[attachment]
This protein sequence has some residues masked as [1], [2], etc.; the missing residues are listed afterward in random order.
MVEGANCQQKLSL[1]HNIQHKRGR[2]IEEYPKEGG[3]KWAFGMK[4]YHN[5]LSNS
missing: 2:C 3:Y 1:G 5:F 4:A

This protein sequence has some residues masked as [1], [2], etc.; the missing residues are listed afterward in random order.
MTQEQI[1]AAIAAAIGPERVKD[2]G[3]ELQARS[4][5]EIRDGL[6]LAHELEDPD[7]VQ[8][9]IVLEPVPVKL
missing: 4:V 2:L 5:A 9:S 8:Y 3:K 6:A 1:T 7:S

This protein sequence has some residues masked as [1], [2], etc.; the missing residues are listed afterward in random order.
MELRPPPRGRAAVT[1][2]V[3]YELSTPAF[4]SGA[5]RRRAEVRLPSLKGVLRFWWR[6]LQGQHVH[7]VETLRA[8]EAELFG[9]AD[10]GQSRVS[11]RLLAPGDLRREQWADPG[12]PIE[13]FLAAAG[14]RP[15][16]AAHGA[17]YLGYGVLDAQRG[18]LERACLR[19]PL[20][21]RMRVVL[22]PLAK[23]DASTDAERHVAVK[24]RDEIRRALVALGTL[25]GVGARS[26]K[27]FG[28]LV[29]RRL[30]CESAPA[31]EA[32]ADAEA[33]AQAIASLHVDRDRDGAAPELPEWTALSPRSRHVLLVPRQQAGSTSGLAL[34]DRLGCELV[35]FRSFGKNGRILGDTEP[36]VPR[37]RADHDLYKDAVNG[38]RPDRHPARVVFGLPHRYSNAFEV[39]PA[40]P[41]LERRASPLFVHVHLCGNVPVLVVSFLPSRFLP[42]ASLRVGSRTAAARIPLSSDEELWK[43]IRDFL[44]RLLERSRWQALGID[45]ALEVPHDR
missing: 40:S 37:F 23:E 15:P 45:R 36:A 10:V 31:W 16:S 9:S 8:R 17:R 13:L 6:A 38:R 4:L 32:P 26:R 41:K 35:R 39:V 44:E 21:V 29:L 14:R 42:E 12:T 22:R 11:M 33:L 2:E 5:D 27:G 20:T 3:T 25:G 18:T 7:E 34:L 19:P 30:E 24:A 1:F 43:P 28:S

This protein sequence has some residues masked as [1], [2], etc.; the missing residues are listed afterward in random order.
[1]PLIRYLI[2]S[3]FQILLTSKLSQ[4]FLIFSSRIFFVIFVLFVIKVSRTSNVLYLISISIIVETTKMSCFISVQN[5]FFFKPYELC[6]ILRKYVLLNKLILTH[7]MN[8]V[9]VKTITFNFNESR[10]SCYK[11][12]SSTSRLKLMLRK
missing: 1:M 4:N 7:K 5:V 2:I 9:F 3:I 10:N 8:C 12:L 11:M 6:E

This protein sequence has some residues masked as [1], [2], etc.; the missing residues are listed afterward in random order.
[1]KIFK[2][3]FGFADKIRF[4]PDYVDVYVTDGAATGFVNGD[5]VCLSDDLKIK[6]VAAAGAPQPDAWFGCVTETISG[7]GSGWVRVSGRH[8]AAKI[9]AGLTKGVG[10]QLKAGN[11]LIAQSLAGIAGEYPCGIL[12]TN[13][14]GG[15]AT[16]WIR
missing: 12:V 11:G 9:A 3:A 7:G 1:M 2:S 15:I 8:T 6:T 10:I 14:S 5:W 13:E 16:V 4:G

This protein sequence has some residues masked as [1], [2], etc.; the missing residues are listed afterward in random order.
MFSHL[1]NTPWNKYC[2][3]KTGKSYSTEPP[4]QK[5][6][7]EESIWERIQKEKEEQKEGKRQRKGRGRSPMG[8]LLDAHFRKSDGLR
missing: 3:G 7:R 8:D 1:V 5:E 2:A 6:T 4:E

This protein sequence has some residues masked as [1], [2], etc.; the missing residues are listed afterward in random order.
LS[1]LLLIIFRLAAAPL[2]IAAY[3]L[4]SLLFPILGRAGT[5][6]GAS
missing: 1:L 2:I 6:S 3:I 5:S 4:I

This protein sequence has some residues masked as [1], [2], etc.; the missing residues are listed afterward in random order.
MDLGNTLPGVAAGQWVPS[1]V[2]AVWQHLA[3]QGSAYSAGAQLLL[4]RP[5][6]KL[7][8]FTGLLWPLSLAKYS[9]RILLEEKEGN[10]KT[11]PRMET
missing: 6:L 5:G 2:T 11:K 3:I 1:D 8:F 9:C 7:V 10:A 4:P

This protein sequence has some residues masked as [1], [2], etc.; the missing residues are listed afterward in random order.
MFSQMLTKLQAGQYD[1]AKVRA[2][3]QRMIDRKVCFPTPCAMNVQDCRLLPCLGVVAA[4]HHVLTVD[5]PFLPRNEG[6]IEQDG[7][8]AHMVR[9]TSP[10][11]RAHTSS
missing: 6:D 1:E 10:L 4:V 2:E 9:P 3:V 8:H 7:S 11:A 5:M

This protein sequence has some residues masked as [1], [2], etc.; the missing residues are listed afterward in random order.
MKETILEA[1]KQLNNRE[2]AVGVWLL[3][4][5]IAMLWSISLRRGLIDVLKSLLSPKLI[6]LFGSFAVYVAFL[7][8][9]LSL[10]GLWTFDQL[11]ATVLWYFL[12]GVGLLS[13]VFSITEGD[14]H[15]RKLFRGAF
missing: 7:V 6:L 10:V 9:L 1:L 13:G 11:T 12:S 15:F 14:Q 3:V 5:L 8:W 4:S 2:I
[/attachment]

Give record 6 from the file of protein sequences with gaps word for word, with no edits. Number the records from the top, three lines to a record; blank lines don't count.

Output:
This protein sequence has some residues masked as [1], [2], etc.; the missing residues are listed afterward in random order.
MFSHL[1]NTPWNKYC[2][3]KTGKSYSTEPP[4]QK[5][6][7]EESIWERIQKEKEEQKEGKRQRKGRGRSPMG[8]LLDAHFRKSDGLR
missing: 3:G 7:R 8:D 1:V 5:E 2:A 6:T 4:E